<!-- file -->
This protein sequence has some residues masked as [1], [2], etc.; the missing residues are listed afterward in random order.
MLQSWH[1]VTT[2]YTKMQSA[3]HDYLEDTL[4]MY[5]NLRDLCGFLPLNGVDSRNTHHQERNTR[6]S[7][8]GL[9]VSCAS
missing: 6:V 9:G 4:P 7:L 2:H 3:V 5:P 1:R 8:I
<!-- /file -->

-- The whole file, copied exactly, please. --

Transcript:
This protein sequence has some residues masked as [1], [2], etc.; the missing residues are listed afterward in random order.
MLQSWH[1]VTT[2]YTKMQSA[3]HDYLEDTL[4]MY[5]NLRDLCGFLPLNGVDSRNTHHQERNTR[6]S[7][8]GL[9]VSCAS
missing: 6:V 9:G 4:P 7:L 2:H 3:V 5:P 1:R 8:I